To aid comparison, the 45° diagonal line is shown on both plots: deviations from these lines represent deviations from the values predicted by the MVN formula. We quantitate these deviations by calculating the coefficient of determination, *R*^{2}, in a way that is familiar from regression theory. In both cases, the *R*^{2} value is high, and approximately equal to 0.99. The numerically calculated values of *R*_{0} fall in a cloud centered on the value predicted by the MVN formula, with the size of the cloud being smaller for the panel resulting from the larger number of groups. The deviations here result from sampling error, with samples drawn from the bivariate normal not being perfectly representative of the entire distribution. This effect is more pointed when there are fewer samples (*i.e.* fewer groups), with the cloud of points shrinking as the number of groups increases. In fact, since the basic reproductive number, eqn (5), is calculated as the average of a sequence of independent, identically distributed quantities, the central limit theorem can be used to quantify the variation seen about the central predicted value. We remark that a corresponding figure generated in the case of two coupled heterogeneities would exhibit no deviation from the diagonal line as eqn (3) is exact: it does not rely on any distributional assumption of heterogeneities across groups.

#### 2.2.2. Bivariate Lognormal Distribution

Use of a multivariate lognormal distribution allows us to explore settings in which the components of transmission exhibit more severe heterogeneity and to assess the extent to which the impact of such heterogeneities are misrepresented by either the small coefficient of variation formula or by the formula that pertains in the multivariate normal case.

In figure (2), the biting rates and durations of infectiousness are drawn from independent lognormal distributions, with means 1 and 3, and variances 1 and 8, respectively. We compare the performance of the MVN formula (panel a) and MVLN formula (panel b) for a 1000-group setting (*i.e.* 1000 samples are drawn from the distributions). In this case, because there is zero correlation between the two heterogeneities, the population-level predictions of the MVN and MVLN formulae (*i.e.* the values obtained using the moments of the underlying distribution) are identical (shown by a yellow diamond). We see that the MVLN formula provides a better description (*R*^{2} = 0.748 using the MVN formula, while *R*^{2} = 0.852 using the MVLN formula), which is to be expected given that samples were drawn from an MVLN distribution.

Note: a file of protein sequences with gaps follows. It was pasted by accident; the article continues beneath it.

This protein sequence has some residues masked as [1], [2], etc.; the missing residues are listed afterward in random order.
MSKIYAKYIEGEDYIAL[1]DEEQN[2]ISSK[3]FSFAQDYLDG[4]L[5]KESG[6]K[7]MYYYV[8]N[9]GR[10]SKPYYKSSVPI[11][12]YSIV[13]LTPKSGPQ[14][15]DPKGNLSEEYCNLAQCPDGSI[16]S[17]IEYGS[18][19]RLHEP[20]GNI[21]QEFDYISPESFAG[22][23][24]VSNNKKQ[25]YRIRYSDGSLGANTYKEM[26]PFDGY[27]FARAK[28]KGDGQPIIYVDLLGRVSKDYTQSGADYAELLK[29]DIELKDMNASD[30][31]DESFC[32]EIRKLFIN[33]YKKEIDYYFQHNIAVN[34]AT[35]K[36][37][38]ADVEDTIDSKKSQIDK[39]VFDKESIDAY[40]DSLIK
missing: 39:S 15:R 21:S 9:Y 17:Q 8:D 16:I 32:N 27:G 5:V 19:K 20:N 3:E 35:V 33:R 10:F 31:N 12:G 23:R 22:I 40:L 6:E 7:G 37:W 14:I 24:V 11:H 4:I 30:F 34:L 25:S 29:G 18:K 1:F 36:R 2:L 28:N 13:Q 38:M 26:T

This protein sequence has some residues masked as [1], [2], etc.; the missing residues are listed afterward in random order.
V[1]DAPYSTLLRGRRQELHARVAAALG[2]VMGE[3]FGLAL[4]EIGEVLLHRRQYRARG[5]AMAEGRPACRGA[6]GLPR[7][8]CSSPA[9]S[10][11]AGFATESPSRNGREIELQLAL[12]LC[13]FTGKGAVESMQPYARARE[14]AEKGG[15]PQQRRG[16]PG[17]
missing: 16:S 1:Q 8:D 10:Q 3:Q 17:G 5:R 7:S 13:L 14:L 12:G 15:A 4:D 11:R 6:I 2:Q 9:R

Figure (3) explores a situation in which there is a positive correlation (*r* = 0.6) between the two components, *i.e.* the biting rate and duration of infectiousness, of the bivariate lognormal distribution. We see that the MVLN formula performs well (panel b, *R*^{2} = 0.852). The positive correlation leads to the MVN formula underestimating *R*_{0} compared to the MVLN formula, for example as witnessed by the central estimates of *R*_{0} (yellow diamond: MVLN, green star: MVN). The MVN formula consistently provides a large underestimate of the true value of *R*_{0} (panel a), and its predictive ability is poor (the negative value of *R*^{2}, -0.596, indicates that the formula performs worse on these points than a constant predictor).

Finally, we consider a setting in which the two heterogeneities are negatively correlated, with *r* = –0.2. Figure (4) shows that in this case, the MVLN formula correctly predicts lower values of *R*_{0} than does the MVN formula (*e.g.* compare the locations of the yellow diamond and the green star, obtained from MVLN and MVN formulae, respectively, using the moments of the underlying distribution). The MVLN formula provides reasonable predictions (*R*^{2} = 0.735), whereas the MVN formula (*R*^{2} = –4.34) consistently overestimates the value of *R*_{0}, and often by a considerable amount.

## 3. Discussion

In this paper we have shown that the well-known result for the impact of two coupled heterogeneities on the basic reproductive number of an epidemiological system under separable transmission does not have a general counterpart when there are three or more coupled heterogeneities. In the more general setting, the formula for the basic reproductive number depends on details of the joint distribution of the heterogeneities in a way that is quite different than in the setting with two heterogeneities. We were able to derive formulae that related the basic reproductive number to the magnitudes of the heterogeneities and their pairwise correlations for the special cases of multivariate normal and mul-tivariate lognormal distributions of heterogeneities. Under particular limiting cases (typically in the limit of low levels of heterogeneity), the two formulae give similar predictions. We showed that an earlier result in the literature (Koella, 1991) should be viewed as an approximate result, although we noted that in appropriate limiting cases, the result agrees with our formula for the multivariate normal distribution.

Given the reliance of the *R*_{0} formulae obtained here on the joint distribution of the heterogeneities, our results are only exact as the number of groups in the multi-type model approaches infinity. For a finite number of groups, where the levels of the heterogeneities across groups are sampled from the underlying distribution, the predictions made by these formulae are not perfect. This again is in contrast to the two heterogeneity setting, in which the well-known result is exact.

Although theoretical attention has typically focused on the two heterogeneity case, and this has provided much insight, heterogeneous transmission in the real world typically involves more than two factors (Paull et al. (2012); Vazquez-Prokopec et al. (2016)). As such, it is important to gain understanding of how multiple coupled heterogeneities impact transmission and the limitations of general results that can be obtained in such more realistic settings. This paper provides a theoretical step in that direction and aims to guide more detailed studies that involve numerical exploration of specific situations, yielding further insights into the epidemiological role of individual variability.

## Acknowledgments

This work was supported by grants from the National Institutes of Health (P01-AI098670; all authors, and R01-AI091980; ALL) and the National Science Foundation (RTG/DMS1246991; ALL).